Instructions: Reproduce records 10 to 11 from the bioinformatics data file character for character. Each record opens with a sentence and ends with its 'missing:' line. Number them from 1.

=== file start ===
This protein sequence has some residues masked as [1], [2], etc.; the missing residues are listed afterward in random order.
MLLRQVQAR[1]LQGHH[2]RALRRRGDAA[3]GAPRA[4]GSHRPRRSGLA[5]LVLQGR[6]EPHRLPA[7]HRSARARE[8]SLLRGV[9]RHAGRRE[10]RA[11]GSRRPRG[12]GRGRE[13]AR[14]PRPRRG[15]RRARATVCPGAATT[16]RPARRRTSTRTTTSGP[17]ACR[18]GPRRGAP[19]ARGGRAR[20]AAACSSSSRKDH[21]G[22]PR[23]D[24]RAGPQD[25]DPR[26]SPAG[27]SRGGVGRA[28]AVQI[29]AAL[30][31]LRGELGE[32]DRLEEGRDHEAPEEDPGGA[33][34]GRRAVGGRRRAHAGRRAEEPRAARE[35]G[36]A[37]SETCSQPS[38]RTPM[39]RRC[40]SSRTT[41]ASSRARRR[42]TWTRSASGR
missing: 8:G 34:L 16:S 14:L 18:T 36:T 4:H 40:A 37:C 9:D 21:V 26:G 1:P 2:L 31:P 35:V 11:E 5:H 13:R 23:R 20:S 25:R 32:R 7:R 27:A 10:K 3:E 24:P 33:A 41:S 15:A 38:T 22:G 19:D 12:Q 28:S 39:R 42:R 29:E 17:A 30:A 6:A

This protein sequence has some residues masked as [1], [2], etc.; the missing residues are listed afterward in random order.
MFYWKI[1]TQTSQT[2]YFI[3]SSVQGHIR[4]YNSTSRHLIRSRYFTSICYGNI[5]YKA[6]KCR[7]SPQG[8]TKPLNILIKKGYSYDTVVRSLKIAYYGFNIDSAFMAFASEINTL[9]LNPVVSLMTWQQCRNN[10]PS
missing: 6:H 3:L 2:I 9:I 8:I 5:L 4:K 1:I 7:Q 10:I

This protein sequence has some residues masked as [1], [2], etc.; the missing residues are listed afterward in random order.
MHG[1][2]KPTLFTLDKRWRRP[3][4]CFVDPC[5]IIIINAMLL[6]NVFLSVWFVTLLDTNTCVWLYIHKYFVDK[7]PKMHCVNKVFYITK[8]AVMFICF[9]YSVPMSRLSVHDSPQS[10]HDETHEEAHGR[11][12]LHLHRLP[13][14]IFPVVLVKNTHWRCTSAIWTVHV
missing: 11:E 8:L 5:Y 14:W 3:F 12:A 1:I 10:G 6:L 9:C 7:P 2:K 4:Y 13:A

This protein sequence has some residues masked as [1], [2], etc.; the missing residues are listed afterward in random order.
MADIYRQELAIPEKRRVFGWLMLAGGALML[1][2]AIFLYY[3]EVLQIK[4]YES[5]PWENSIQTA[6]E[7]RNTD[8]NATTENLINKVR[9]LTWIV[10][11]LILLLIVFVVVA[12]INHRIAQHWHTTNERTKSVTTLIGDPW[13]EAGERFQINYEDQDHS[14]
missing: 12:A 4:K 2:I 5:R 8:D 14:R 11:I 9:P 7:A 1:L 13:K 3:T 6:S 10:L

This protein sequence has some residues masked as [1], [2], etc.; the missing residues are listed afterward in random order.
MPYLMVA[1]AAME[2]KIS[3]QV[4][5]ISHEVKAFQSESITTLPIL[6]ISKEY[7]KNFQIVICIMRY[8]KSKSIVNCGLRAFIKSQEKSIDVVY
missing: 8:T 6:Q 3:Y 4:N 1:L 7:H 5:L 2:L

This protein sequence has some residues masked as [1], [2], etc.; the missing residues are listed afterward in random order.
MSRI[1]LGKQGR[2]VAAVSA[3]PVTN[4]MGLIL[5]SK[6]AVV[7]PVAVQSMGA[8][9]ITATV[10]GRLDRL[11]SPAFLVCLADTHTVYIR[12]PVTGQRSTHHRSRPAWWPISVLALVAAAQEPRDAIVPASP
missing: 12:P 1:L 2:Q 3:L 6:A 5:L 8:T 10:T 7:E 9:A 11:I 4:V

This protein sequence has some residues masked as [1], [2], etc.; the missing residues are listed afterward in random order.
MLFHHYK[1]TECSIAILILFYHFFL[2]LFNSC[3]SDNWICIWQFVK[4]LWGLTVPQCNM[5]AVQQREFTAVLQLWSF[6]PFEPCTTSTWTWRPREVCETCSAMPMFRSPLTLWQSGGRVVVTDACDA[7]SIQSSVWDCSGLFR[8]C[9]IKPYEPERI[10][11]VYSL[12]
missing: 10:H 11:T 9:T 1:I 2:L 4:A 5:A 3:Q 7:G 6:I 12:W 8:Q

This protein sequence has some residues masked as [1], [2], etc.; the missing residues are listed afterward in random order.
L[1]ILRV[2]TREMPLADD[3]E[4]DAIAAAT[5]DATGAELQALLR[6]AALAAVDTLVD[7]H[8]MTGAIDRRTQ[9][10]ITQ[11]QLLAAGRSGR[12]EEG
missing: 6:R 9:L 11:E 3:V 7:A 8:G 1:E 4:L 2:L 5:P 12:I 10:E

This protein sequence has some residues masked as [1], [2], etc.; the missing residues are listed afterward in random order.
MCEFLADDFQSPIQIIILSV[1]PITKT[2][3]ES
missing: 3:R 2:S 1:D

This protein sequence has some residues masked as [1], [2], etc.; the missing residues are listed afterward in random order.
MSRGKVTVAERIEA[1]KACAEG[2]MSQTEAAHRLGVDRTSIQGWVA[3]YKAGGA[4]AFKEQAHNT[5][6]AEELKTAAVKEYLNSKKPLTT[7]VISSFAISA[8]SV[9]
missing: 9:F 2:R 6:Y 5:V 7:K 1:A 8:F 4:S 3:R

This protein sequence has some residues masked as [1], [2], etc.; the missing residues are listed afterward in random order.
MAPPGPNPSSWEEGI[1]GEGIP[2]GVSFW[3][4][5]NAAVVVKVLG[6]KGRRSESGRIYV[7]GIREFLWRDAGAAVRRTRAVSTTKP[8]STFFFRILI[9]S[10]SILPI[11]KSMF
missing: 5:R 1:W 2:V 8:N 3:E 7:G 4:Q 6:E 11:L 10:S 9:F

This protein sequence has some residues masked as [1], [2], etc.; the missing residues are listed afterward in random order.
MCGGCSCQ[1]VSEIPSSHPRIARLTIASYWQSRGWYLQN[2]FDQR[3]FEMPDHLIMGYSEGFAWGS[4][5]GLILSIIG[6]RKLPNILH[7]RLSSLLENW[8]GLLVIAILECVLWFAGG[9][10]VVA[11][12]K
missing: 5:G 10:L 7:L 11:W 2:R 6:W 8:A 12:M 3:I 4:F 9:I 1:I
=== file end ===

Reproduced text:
This protein sequence has some residues masked as [1], [2], etc.; the missing residues are listed afterward in random order.
MSRGKVTVAERIEA[1]KACAEG[2]MSQTEAAHRLGVDRTSIQGWVA[3]YKAGGA[4]AFKEQAHNT[5][6]AEELKTAAVKEYLNSKKPLTT[7]VISSFAISA[8]SV[9]
missing: 9:F 2:R 6:Y 5:V 7:K 1:A 8:F 4:S 3:R

This protein sequence has some residues masked as [1], [2], etc.; the missing residues are listed afterward in random order.
MAPPGPNPSSWEEGI[1]GEGIP[2]GVSFW[3][4][5]NAAVVVKVLG[6]KGRRSESGRIYV[7]GIREFLWRDAGAAVRRTRAVSTTKP[8]STFFFRILI[9]S[10]SILPI[11]KSMF
missing: 5:R 1:W 2:V 8:N 3:E 7:G 4:Q 6:E 11:L 10:S 9:F